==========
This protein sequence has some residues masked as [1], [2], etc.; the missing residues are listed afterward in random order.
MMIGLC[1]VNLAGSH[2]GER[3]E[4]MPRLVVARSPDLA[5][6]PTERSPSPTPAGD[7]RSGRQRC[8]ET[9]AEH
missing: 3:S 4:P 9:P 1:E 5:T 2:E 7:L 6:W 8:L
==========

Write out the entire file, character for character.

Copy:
This protein sequence has some residues masked as [1], [2], etc.; the missing residues are listed afterward in random order.
MMIGLC[1]VNLAGSH[2]GER[3]E[4]MPRLVVARSPDLA[5][6]PTERSPSPTPAGD[7]RSGRQRC[8]ET[9]AEH
missing: 3:S 4:P 9:P 1:E 5:T 2:E 7:L 6:W 8:L